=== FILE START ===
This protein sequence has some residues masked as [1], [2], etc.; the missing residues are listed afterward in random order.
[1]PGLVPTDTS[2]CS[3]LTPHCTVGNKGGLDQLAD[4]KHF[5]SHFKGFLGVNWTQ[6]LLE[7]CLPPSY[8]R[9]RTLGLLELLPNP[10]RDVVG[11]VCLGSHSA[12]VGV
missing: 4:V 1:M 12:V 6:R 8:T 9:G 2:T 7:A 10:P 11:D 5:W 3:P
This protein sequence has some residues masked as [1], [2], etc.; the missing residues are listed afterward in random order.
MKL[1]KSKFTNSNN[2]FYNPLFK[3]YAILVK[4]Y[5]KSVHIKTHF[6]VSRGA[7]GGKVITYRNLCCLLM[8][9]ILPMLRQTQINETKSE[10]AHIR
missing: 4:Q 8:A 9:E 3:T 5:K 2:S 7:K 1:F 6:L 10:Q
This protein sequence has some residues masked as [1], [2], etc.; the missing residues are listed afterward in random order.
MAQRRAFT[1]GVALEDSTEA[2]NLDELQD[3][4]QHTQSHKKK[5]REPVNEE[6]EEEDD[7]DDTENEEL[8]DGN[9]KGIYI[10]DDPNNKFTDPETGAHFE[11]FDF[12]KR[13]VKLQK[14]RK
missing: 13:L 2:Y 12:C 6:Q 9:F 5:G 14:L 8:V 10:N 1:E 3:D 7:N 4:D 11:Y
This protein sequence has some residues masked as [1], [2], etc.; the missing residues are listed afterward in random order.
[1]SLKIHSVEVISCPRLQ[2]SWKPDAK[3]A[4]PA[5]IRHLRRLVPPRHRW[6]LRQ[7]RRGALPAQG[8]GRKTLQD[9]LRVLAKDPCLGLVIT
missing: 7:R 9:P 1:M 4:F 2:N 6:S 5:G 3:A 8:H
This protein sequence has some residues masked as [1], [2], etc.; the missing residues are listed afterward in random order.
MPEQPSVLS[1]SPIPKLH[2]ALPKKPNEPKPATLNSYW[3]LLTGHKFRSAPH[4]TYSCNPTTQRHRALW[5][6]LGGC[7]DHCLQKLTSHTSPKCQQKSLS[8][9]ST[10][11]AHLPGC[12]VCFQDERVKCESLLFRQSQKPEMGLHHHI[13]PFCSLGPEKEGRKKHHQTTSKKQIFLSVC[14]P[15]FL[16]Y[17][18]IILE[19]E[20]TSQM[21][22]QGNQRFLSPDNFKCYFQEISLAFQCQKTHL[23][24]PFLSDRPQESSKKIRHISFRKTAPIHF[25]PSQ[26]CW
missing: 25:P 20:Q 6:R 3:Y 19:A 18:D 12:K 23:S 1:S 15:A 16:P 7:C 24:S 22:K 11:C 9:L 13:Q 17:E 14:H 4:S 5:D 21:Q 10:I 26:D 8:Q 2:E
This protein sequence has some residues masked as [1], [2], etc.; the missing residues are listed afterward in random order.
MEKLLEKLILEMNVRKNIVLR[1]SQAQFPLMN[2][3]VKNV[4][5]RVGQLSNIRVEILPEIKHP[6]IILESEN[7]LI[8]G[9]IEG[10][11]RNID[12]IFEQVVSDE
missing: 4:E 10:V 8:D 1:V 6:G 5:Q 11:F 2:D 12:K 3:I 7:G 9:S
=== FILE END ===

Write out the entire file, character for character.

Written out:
This protein sequence has some residues masked as [1], [2], etc.; the missing residues are listed afterward in random order.
[1]PGLVPTDTS[2]CS[3]LTPHCTVGNKGGLDQLAD[4]KHF[5]SHFKGFLGVNWTQ[6]LLE[7]CLPPSY[8]R[9]RTLGLLELLPNP[10]RDVVG[11]VCLGSHSA[12]VGV
missing: 4:V 1:M 12:V 6:R 8:T 9:G 2:T 7:A 10:P 11:D 5:W 3:P
This protein sequence has some residues masked as [1], [2], etc.; the missing residues are listed afterward in random order.
MKL[1]KSKFTNSNN[2]FYNPLFK[3]YAILVK[4]Y[5]KSVHIKTHF[6]VSRGA[7]GGKVITYRNLCCLLM[8][9]ILPMLRQTQINETKSE[10]AHIR
missing: 4:Q 8:A 9:E 3:T 5:K 2:S 7:K 1:F 6:L 10:Q
This protein sequence has some residues masked as [1], [2], etc.; the missing residues are listed afterward in random order.
MAQRRAFT[1]GVALEDSTEA[2]NLDELQD[3][4]QHTQSHKKK[5]REPVNEE[6]EEEDD[7]DDTENEEL[8]DGN[9]KGIYI[10]DDPNNKFTDPETGAHFE[11]FDF[12]KR[13]VKLQK[14]RK
missing: 13:L 2:Y 12:C 6:Q 9:F 5:G 14:L 8:V 10:N 1:E 3:D 7:N 4:D 11:Y
This protein sequence has some residues masked as [1], [2], etc.; the missing residues are listed afterward in random order.
[1]SLKIHSVEVISCPRLQ[2]SWKPDAK[3]A[4]PA[5]IRHLRRLVPPRHRW[6]LRQ[7]RRGALPAQG[8]GRKTLQD[9]LRVLAKDPCLGLVIT
missing: 7:R 9:P 1:M 4:F 2:N 6:S 5:G 3:A 8:H
This protein sequence has some residues masked as [1], [2], etc.; the missing residues are listed afterward in random order.
MPEQPSVLS[1]SPIPKLH[2]ALPKKPNEPKPATLNSYW[3]LLTGHKFRSAPH[4]TYSCNPTTQRHRALW[5][6]LGGC[7]DHCLQKLTSHTSPKCQQKSLS[8][9]ST[10][11]AHLPGC[12]VCFQDERVKCESLLFRQSQKPEMGLHHHI[13]PFCSLGPEKEGRKKHHQTTSKKQIFLSVC[14]P[15]FL[16]Y[17][18]IILE[19]E[20]TSQM[21][22]QGNQRFLSPDNFKCYFQEISLAFQCQKTHL[23][24]PFLSDRPQESSKKIRHISFRKTAPIHF[25]PSQ[26]CW
missing: 25:P 20:Q 6:R 3:Y 19:A 18:D 12:K 23:S 1:S 15:A 16:P 7:C 24:S 22:K 11:C 9:L 13:Q 17:E 14:H 4:S 5:D 21:Q 10:I 26:D 8:Q 2:E
This protein sequence has some residues masked as [1], [2], etc.; the missing residues are listed afterward in random order.
MEKLLEKLILEMNVRKNIVLR[1]SQAQFPLMN[2][3]VKNV[4][5]RVGQLSNIRVEILPEIKHP[6]IILESEN[7]LI[8]G[9]IEG[10][11]RNID[12]IFEQVVSDE
missing: 4:E 10:V 8:D 1:V 6:G 5:Q 11:F 2:D 12:K 3:I 7:G 9:S